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Napa supervisors want analysis of Fire Boss idea for quick wildfire response
Public safety

Napa supervisors want analysis of Fire Boss idea for quick wildfire response

Glass Fire in Calistoga

A firefighter runs past flames Oct. 1 while battling the Glass Fire in a Calistoga vineyard. A local group wants to lease two Fire Boss rapid-response planes to be based in Napa County that can dump water on wildfires.

Advocates trying to bring two water-dropping, single-engine planes to Napa County to get a quick jump on fighting wildfires will have their day before the county Board of Supervisors.

Supervisors at their Tuesday meeting said they want the issue of the planes equipped with Fire Boss water systems on a future agenda. The discussion could happen as soon as the April 20 meeting.

“I feel like we are hearing so much that is not documented about this issue,” county Supervisor Diane Dillon said. “A lot of allegations about how it will work, how it won’t work, how it will be funded, where the money would come from.”

Supervisors need a session to talk about the proposal in its entirety, she said. The Board just doesn’t have all the facts, she added.

Supervisor Ryan Gregory said he wants county Fire Chief Geoff Belyea to give his position and Cal Fire’s position on the Fire Boss proposal.

Vintner Randy Dunn and the Growers/Vintners for Responsible Agriculture have offered to raise $1.5 million to lease two rapid-response, staffed planes to be on standby this fire season. The planes could refill their 800-gallon water tanks from Lake Berryessa and Lake Hennessey.

The goal is to quickly put water on a wildfire and keep it from growing to massive size, such as the Glass and Hennessey fires of 2020 that combined destroyed about 900 structures.

Dunn on Thursday expressed concern that the Board of Supervisors' answer about having the planes might get dragged out, becoming a “no” by default.

“If we were to give them a fire truck, if we were to give them computers for Napa County offices, anything else, they would put on the agenda to have a thank you,” he said.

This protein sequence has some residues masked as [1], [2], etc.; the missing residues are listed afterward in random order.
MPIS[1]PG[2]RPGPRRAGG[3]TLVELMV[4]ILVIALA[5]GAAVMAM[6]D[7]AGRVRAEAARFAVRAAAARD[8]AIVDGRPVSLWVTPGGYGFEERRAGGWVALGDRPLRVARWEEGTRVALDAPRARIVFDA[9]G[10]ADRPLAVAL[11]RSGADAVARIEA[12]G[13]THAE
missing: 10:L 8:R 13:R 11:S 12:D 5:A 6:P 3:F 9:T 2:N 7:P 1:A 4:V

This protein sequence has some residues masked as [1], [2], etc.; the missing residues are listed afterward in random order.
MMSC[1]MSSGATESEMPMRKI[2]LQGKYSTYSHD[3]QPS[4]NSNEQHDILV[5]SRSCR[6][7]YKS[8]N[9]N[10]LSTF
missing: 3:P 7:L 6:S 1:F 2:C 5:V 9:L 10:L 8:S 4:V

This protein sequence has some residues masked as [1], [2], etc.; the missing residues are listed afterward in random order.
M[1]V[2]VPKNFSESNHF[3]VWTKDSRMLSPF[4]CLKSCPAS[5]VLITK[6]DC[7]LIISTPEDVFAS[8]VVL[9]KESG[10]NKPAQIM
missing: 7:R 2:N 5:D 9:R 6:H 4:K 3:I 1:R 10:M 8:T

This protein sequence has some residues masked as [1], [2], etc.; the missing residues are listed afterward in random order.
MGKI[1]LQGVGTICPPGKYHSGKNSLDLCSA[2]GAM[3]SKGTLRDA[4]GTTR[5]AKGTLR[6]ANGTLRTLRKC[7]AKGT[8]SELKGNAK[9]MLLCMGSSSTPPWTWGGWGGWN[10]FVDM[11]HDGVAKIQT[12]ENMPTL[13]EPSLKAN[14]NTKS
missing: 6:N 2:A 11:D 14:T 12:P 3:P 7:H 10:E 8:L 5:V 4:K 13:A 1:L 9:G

Dunn said he has talked to Cal Fire officials, including Cal Fire Director Thom Porter, about the proposal. Napa County contracts with Cal Fire for fire protection in unincorporated areas.

Adding a new twist to matters, Napa County announced over the weekend that Cal Fire will place a helicopter here this fire season capable of dropping 1,000 gallons of water at a time.

Napa County has 1,700 sources of water that the helicopter can use to refill, Belyea said. That means any fire will be only a couple of minutes' flight from a source.

“Helicopters are not limited to large bodies of water,” he said. “They are not restricted by civilian boat traffic on the water that could impede their ability to pick up the water.”

The county working with Cal Fire will also have 46 state firefighters who will staff a 24-hour fire crew, county officials said.

Dunn said he is happy to have the helicopter in Napa County this fire season. But the helicopter could be called away from the county for a wildfire in another place.

He still wants the two Fire Boss planes here, filled with water and ready to take off at any time. When there’s a fire, assets are short, Dunn said.

Several speakers during Tuesday’s Board of Supervisors meeting also asked that the county accept the offer for the Fire Boss planes. They addressed supervisors during public comments.

“These planes can carry 800 gallons per trip. In a matter of an hour, they probably could go anywhere from 9,000 gallons to 14,000 gallons,” local farmer Cio Perez said.

Mount Veeder area resident Patricia Damery said she’s grateful a group is willing to be so generous as to offer the Fire Boss planes.

“It feels really important, given our terrain, that we have this immediate action that can happen when lightning strikes in a remote area, which a lot of Napa County is,” she said.

Angwin resident Mike Hackett supported having the Fire Boss planes. He’s had wildfires near his home in the mountains east of St. Helena and has worked with Dunn on the Fire Boss idea.

“The piece of the fire-fighting puzzle that we don’t have is an initial response aircraft that can be there at first light and start dumping water over and over and over,” Hackett said.

Dauntless Air would provide the crews and airplanes this wildfire season on lease as a pilot program, he said. Dauntless Air is an aerial firefighting company.

“They will be kept here. They will keep everyone safer,” he said.

Board of Supervisors Chairperson Alfredo Pedroza on Thursday said he is interested. One thing that needs to be looked at is how the Fire Boss planes would work with existing firefighting resources, he said.

That discussion will come at a future Board of Supervisors meeting.


Take a tour around Napa's historic Spencer House, located at 705 Seminary St. The house, divided into four units, was listed for sale for more than $1.5 million and is now in escrow. It was built back in 1888.

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Napa County Reporter

Barry Eberling covers Napa County government, transportation, the environment and general assignments. He has worked for the Napa Valley Register since fall 2014 and previously worked 27 years for the Daily Republic of Fairfield.

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